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Should the challgened be in different classes?

Answers:1   |   LastAnswerAt:2009.12  

Asked at 2009.12.22 00:10:49
should the people who can not communicate with others be taught in special classes? what do you think ?
answer Shirley N  Answered at 2009.12.22 00:10:49
The federal law called IDEA or Individuals with Disabilities Education Act ensures EVERY child is entitled to a FAPE or Free Appropriate Public Education. What is "appropriate" for one special-needs child may not be appropriate for another. With that being said, each child is entitled to an education in the LRE or Least Restrictive Environment. This means that all kinds of supports and services (including a one-to-one aide) must be tried and exhausted before pulling the child from a regular classroom into a Special Day Class or another setting.

Your questions was "should the challenged be in different classes?" "Challenged" has many meanings. Short people are height-challenged. Visually-impaired people are visually-challenged, etc. Should you take a child who is blind and put them in another classroom? Not unless all supports and services have been exhausted. What about the child that has a genius IQ but has cerebral palsy and cannot speak, see well and is in a wheelchair? This child should be with his peers with perhaps an intinerant aide that can assist as needed.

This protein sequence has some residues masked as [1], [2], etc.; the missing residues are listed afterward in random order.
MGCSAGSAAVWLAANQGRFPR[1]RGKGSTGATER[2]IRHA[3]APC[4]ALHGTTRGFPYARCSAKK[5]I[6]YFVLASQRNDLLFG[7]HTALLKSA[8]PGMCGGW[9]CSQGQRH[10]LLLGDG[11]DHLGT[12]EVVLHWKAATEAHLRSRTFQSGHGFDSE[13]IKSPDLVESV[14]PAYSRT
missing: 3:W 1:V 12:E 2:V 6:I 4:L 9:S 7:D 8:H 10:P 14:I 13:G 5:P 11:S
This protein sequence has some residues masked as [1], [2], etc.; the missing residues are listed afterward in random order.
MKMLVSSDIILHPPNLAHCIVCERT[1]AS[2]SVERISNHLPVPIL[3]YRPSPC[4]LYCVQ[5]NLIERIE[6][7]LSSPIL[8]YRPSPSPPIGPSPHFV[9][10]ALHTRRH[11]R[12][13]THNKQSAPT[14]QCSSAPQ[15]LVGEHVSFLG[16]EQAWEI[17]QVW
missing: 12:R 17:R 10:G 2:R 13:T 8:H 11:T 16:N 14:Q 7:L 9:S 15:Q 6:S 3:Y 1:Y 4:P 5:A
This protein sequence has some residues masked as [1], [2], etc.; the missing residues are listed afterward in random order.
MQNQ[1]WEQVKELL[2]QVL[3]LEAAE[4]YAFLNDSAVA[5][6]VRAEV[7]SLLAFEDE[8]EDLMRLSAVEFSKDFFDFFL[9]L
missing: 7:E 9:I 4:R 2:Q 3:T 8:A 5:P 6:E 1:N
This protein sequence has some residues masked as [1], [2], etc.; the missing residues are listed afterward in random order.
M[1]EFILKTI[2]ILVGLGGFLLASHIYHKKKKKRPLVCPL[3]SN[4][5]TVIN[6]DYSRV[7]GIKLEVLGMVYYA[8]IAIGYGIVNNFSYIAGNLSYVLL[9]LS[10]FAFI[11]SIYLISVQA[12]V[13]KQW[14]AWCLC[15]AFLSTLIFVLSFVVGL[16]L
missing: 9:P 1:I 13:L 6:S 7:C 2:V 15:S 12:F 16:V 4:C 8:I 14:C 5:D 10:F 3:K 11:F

As a special education advocate and the mother of a special-needs child, I am a huge proponent of full inclusion. The school district wanted to institutionalize my son with autism. I fought (and continue to fight), but he is now in a regular classroom, above grade level and will grow into an independent, tax-paying adult. If I listened to the school district, he would have lived on government assistance for his entire life.
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